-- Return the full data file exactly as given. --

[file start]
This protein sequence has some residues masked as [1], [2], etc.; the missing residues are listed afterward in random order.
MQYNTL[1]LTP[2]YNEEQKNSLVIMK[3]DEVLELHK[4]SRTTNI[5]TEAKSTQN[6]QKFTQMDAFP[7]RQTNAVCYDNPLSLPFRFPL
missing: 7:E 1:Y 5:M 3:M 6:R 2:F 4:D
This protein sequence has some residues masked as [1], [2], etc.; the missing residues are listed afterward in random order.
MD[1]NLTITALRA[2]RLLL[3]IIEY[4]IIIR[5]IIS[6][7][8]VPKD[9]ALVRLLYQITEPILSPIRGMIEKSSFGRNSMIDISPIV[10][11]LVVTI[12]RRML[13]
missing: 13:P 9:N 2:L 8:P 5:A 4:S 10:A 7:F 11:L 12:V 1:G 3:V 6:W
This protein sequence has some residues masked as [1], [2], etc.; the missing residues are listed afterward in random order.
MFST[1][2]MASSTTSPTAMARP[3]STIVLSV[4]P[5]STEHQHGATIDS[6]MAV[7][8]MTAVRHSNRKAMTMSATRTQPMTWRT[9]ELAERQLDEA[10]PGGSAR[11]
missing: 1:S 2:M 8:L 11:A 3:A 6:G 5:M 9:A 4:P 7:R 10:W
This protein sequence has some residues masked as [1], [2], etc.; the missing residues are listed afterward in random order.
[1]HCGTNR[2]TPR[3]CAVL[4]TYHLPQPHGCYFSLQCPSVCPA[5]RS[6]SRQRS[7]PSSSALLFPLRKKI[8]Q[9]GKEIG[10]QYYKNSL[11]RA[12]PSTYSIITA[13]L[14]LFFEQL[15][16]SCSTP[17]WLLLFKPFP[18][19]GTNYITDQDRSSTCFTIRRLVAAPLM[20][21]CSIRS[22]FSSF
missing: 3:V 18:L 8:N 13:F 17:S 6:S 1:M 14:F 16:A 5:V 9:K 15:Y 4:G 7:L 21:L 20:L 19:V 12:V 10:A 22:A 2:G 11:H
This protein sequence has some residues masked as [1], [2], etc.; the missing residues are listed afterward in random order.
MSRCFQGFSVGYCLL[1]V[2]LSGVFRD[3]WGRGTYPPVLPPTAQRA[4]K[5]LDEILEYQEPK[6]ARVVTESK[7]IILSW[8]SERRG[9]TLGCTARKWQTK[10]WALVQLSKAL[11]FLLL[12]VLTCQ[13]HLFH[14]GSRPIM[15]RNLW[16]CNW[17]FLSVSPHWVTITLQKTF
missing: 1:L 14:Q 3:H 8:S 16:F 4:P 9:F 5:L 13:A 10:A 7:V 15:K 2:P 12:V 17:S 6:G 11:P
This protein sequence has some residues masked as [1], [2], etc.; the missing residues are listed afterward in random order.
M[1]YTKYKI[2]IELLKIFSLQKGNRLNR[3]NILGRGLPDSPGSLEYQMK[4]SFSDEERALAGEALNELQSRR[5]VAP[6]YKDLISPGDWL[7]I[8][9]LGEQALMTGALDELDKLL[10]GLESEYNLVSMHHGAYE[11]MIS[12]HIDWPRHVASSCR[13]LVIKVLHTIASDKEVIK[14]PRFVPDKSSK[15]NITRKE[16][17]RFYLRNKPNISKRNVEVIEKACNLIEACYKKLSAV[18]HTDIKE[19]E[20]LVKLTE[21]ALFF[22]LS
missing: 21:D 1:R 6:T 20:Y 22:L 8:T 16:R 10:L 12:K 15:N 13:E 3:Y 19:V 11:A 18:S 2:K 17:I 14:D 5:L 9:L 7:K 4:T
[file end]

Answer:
This protein sequence has some residues masked as [1], [2], etc.; the missing residues are listed afterward in random order.
MQYNTL[1]LTP[2]YNEEQKNSLVIMK[3]DEVLELHK[4]SRTTNI[5]TEAKSTQN[6]QKFTQMDAFP[7]RQTNAVCYDNPLSLPFRFPL
missing: 7:E 1:Y 5:M 3:M 6:R 2:F 4:D
This protein sequence has some residues masked as [1], [2], etc.; the missing residues are listed afterward in random order.
MD[1]NLTITALRA[2]RLLL[3]IIEY[4]IIIR[5]IIS[6][7][8]VPKD[9]ALVRLLYQITEPILSPIRGMIEKSSFGRNSMIDISPIV[10][11]LVVTI[12]RRML[13]
missing: 13:P 9:N 2:L 8:P 5:A 4:S 10:A 7:F 11:L 12:V 1:G 3:V 6:W
This protein sequence has some residues masked as [1], [2], etc.; the missing residues are listed afterward in random order.
MFST[1][2]MASSTTSPTAMARP[3]STIVLSV[4]P[5]STEHQHGATIDS[6]MAV[7][8]MTAVRHSNRKAMTMSATRTQPMTWRT[9]ELAERQLDEA[10]PGGSAR[11]
missing: 1:S 2:M 8:L 11:A 3:A 6:G 5:M 9:A 4:P 7:R 10:W
This protein sequence has some residues masked as [1], [2], etc.; the missing residues are listed afterward in random order.
[1]HCGTNR[2]TPR[3]CAVL[4]TYHLPQPHGCYFSLQCPSVCPA[5]RS[6]SRQRS[7]PSSSALLFPLRKKI[8]Q[9]GKEIG[10]QYYKNSL[11]RA[12]PSTYSIITA[13]L[14]LFFEQL[15][16]SCSTP[17]WLLLFKPFP[18][19]GTNYITDQDRSSTCFTIRRLVAAPLM[20][21]CSIRS[22]FSSF
missing: 3:V 18:L 8:N 13:F 17:S 6:S 1:M 14:F 16:A 5:V 9:K 15:Y 4:G 7:L 21:L 20:L 19:V 12:V 10:A 22:A 2:G 11:H
This protein sequence has some residues masked as [1], [2], etc.; the missing residues are listed afterward in random order.
MSRCFQGFSVGYCLL[1]V[2]LSGVFRD[3]WGRGTYPPVLPPTAQRA[4]K[5]LDEILEYQEPK[6]ARVVTESK[7]IILSW[8]SERRG[9]TLGCTARKWQTK[10]WALVQLSKAL[11]FLLL[12]VLTCQ[13]HLFH[14]GSRPIM[15]RNLW[16]CNW[17]FLSVSPHWVTITLQKTF
missing: 1:L 14:Q 3:H 8:S 16:F 4:P 9:F 5:L 13:A 10:A 7:V 15:K 2:P 12:V 17:S 6:G 11:P
This protein sequence has some residues masked as [1], [2], etc.; the missing residues are listed afterward in random order.
M[1]YTKYKI[2]IELLKIFSLQKGNRLNR[3]NILGRGLPDSPGSLEYQMK[4]SFSDEERALAGEALNELQSRR[5]VAP[6]YKDLISPGDWL[7]I[8][9]LGEQALMTGALDELDKLL[10]GLESEYNLVSMHHGAYE[11]MIS[12]HIDWPRHVASSCR[13]LVIKVLHTIASDKEVIK[14]PRFVPDKSSK[15]NITRKE[16][17]RFYLRNKPNISKRNVEVIEKACNLIEACYKKLSAV[18]HTDIKE[19]E[20]LVKLTE[21]ALFF[22]LS
missing: 21:D 1:R 6:T 20:Y 22:L 8:T 16:R 10:L 12:K 15:N 13:E 3:Y 19:V 11:A 18:S 2:K 17:I 14:D 5:L 9:L 7:K 4:T